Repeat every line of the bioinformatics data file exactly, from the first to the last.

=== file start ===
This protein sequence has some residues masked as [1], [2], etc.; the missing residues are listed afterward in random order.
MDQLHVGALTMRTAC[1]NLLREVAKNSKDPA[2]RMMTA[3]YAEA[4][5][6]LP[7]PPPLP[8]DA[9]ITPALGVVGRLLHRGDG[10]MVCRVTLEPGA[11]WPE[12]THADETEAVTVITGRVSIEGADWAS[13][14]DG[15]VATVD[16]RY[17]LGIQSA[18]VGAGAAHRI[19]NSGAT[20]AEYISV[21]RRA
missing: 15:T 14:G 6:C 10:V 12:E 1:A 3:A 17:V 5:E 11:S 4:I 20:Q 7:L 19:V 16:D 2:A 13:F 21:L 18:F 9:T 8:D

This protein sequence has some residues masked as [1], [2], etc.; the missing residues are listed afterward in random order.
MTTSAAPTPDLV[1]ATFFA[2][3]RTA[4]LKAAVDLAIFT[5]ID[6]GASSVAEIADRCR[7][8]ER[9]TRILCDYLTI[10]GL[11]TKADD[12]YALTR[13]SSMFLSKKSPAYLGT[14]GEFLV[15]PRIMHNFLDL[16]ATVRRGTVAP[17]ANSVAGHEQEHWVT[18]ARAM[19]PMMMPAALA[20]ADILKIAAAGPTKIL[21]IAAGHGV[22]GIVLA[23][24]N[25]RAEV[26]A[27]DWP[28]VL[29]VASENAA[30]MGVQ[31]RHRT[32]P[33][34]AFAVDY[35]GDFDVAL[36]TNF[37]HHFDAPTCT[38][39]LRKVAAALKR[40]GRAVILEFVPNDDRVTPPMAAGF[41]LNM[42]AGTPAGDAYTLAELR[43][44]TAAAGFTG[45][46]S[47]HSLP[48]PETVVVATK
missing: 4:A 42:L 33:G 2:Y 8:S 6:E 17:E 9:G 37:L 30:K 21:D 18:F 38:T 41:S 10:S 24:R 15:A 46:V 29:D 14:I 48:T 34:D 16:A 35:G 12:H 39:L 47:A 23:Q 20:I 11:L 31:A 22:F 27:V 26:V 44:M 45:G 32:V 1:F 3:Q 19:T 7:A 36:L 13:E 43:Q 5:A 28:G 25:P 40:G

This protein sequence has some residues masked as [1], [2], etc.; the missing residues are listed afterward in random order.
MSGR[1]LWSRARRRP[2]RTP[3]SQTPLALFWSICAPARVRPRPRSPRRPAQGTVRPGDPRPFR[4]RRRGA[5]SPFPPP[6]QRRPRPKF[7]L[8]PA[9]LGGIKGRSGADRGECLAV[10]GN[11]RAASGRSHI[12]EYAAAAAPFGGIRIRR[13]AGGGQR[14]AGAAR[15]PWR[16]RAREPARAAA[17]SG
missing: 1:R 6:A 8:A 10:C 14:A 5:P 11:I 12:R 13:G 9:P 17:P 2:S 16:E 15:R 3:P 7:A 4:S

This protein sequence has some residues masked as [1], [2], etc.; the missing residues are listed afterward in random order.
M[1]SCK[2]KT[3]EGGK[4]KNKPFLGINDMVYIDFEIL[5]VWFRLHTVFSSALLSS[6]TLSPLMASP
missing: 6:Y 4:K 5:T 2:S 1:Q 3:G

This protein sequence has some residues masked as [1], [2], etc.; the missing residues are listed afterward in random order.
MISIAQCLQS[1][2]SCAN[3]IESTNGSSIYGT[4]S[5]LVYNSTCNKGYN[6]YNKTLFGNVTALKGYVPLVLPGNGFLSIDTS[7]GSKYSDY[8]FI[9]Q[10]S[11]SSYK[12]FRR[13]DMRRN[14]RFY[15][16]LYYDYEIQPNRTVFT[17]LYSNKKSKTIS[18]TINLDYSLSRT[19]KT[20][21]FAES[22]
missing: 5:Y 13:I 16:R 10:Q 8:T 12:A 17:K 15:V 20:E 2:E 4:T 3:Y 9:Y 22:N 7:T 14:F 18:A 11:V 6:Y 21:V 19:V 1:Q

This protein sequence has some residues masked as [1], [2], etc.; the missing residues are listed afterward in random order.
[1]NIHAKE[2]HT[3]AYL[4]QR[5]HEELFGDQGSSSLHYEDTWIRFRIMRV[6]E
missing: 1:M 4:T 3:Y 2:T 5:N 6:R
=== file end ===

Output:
This protein sequence has some residues masked as [1], [2], etc.; the missing residues are listed afterward in random order.
MDQLHVGALTMRTAC[1]NLLREVAKNSKDPA[2]RMMTA[3]YAEA[4][5][6]LP[7]PPPLP[8]DA[9]ITPALGVVGRLLHRGDG[10]MVCRVTLEPGA[11]WPE[12]THADETEAVTVITGRVSIEGADWAS[13][14]DG[15]VATVD[16]RY[17]LGIQSA[18]VGAGAAHRI[19]NSGAT[20]AEYISV[21]RRA
missing: 15:T 14:G 6:C 10:V 12:E 1:A 3:A 17:V 5:E 11:S 4:I 20:Q 7:L 19:V 16:D 2:A 13:F 21:L 18:F 9:T 8:D

This protein sequence has some residues masked as [1], [2], etc.; the missing residues are listed afterward in random order.
MTTSAAPTPDLV[1]ATFFA[2][3]RTA[4]LKAAVDLAIFT[5]ID[6]GASSVAEIADRCR[7][8]ER[9]TRILCDYLTI[10]GL[11]TKADD[12]YALTR[13]SSMFLSKKSPAYLGT[14]GEFLV[15]PRIMHNFLDL[16]ATVRRGTVAP[17]ANSVAGHEQEHWVT[18]ARAM[19]PMMMPAALA[20]ADILKIAAAGPTKIL[21]IAAGHGV[22]GIVLA[23][24]N[25]RAEV[26]A[27]DWP[28]VL[29]VASENAA[30]MGVQ[31]RHRT[32]P[33][34]AFAVDY[35]GDFDVAL[36]TNF[37]HHFDAPTCT[38][39]LRKVAAALKR[40]GRAVILEFVPNDDRVTPPMAAGF[41]LNM[42]AGTPAGDAYTLAELR[43][44]TAAAGFTG[45][46]S[47]HSLP[48]PETVVVATK
missing: 4:A 42:L 33:G 2:Y 8:S 6:E 17:E 9:G 37:L 30:K 21:D 18:F 38:T 41:S 10:S 24:R 15:A 46:V 29:D 14:I 48:T 34:D 16:A 35:G 12:H 39:L 47:A 23:Q 20:I 11:L 31:A 22:F 27:V 26:V 44:M 45:G 32:V 1:F 3:Q 19:T 7:A 36:L 13:E 43:Q 5:A 28:G 25:P 40:G

This protein sequence has some residues masked as [1], [2], etc.; the missing residues are listed afterward in random order.
MSGR[1]LWSRARRRP[2]RTP[3]SQTPLALFWSICAPARVRPRPRSPRRPAQGTVRPGDPRPFR[4]RRRGA[5]SPFPPP[6]QRRPRPKF[7]L[8]PA[9]LGGIKGRSGADRGECLAV[10]GN[11]RAASGRSHI[12]EYAAAAAPFGGIRIRR[13]AGGGQR[14]AGAAR[15]PWR[16]RAREPARAAA[17]SG
missing: 1:R 6:A 8:A 10:C 14:A 5:P 11:I 12:R 13:G 9:P 17:P 2:S 16:E 15:R 3:P 7:A 4:S

This protein sequence has some residues masked as [1], [2], etc.; the missing residues are listed afterward in random order.
M[1]SCK[2]KT[3]EGGK[4]KNKPFLGINDMVYIDFEIL[5]VWFRLHTVFSSALLSS[6]TLSPLMASP
missing: 6:Y 4:K 5:T 2:S 1:Q 3:G

This protein sequence has some residues masked as [1], [2], etc.; the missing residues are listed afterward in random order.
MISIAQCLQS[1][2]SCAN[3]IESTNGSSIYGT[4]S[5]LVYNSTCNKGYN[6]YNKTLFGNVTALKGYVPLVLPGNGFLSIDTS[7]GSKYSDY[8]FI[9]Q[10]S[11]SSYK[12]FRR[13]DMRRN[14]RFY[15][16]LYYDYEIQPNRTVFT[17]LYSNKKSKTIS[18]TINLDYSLSRT[19]KT[20][21]FAES[22]
missing: 5:Y 13:I 16:R 10:Q 8:T 12:A 17:K 15:V 20:E 2:E 4:T 3:Y 9:Y 22:N 7:T 14:F 18:A 11:V 6:Y 21:V 19:V 1:Q

This protein sequence has some residues masked as [1], [2], etc.; the missing residues are listed afterward in random order.
[1]NIHAKE[2]HT[3]AYL[4]QR[5]HEELFGDQGSSSLHYEDTWIRFRIMRV[6]E
missing: 1:M 4:T 3:Y 2:T 5:N 6:R